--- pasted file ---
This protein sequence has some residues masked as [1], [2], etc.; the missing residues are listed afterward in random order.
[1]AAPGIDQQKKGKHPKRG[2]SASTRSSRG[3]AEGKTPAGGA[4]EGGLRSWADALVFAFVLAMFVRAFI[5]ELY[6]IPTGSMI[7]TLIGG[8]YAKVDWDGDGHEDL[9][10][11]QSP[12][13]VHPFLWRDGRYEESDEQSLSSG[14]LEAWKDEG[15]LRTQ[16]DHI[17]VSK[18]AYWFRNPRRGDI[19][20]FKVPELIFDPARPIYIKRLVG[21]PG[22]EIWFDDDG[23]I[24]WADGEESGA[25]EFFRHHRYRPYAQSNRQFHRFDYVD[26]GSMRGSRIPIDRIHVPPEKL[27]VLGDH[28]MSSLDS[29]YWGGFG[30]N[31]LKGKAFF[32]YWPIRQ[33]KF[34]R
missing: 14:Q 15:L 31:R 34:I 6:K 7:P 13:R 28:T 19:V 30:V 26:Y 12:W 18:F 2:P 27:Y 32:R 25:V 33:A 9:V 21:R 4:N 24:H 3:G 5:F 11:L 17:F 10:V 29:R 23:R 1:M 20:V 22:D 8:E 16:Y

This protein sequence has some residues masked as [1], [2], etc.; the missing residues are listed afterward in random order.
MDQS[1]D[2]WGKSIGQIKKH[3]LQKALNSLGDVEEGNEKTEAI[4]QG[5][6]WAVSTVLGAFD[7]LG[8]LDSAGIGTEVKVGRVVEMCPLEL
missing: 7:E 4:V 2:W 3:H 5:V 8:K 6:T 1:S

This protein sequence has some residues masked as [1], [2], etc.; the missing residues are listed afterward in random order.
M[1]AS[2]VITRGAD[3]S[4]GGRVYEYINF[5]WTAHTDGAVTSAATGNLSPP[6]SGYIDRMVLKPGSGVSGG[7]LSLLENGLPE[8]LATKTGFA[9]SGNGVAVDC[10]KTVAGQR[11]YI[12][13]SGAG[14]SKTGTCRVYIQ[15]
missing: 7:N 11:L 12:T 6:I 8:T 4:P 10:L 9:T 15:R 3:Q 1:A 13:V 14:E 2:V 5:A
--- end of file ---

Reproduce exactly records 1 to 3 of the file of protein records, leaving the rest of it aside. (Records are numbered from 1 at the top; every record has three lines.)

This protein sequence has some residues masked as [1], [2], etc.; the missing residues are listed afterward in random order.
[1]AAPGIDQQKKGKHPKRG[2]SASTRSSRG[3]AEGKTPAGGA[4]EGGLRSWADALVFAFVLAMFVRAFI[5]ELY[6]IPTGSMI[7]TLIGG[8]YAKVDWDGDGHEDL[9][10][11]QSP[12][13]VHPFLWRDGRYEESDEQSLSSG[14]LEAWKDEG[15]LRTQ[16]DHI[17]VSK[18]AYWFRNPRRGDI[19][20]FKVPELIFDPARPIYIKRLVG[21]PG[22]EIWFDDDG[23]I[24]WADGEESGA[25]EFFRHHRYRPYAQSNRQFHRFDYVD[26]GSMRGSRIPIDRIHVPPEKL[27]VLGDH[28]MSSLDS[29]YWGGFG[30]N[31]LKGKAFF[32]YWPIRQ[33]KF[34]R
missing: 14:Q 15:L 31:R 34:I 6:K 7:P 13:R 28:T 19:V 30:V 26:Y 12:W 18:F 2:P 27:Y 32:R 25:V 33:A 9:V 21:R 4:N 24:H 3:G 5:F 11:L 17:F 10:V 29:R 23:R 1:M 20:V 22:D 8:E 16:Y

This protein sequence has some residues masked as [1], [2], etc.; the missing residues are listed afterward in random order.
MDQS[1]D[2]WGKSIGQIKKH[3]LQKALNSLGDVEEGNEKTEAI[4]QG[5][6]WAVSTVLGAFD[7]LG[8]LDSAGIGTEVKVGRVVEMCPLEL
missing: 7:E 4:V 2:W 3:H 5:V 8:K 6:T 1:S

This protein sequence has some residues masked as [1], [2], etc.; the missing residues are listed afterward in random order.
M[1]AS[2]VITRGAD[3]S[4]GGRVYEYINF[5]WTAHTDGAVTSAATGNLSPP[6]SGYIDRMVLKPGSGVSGG[7]LSLLENGLPE[8]LATKTGFA[9]SGNGVAVDC[10]KTVAGQR[11]YI[12][13]SGAG[14]SKTGTCRVYIQ[15]
missing: 7:N 11:L 12:T 6:I 8:T 4:P 10:L 9:T 15:R 3:Q 1:A 13:V 14:E 2:V 5:A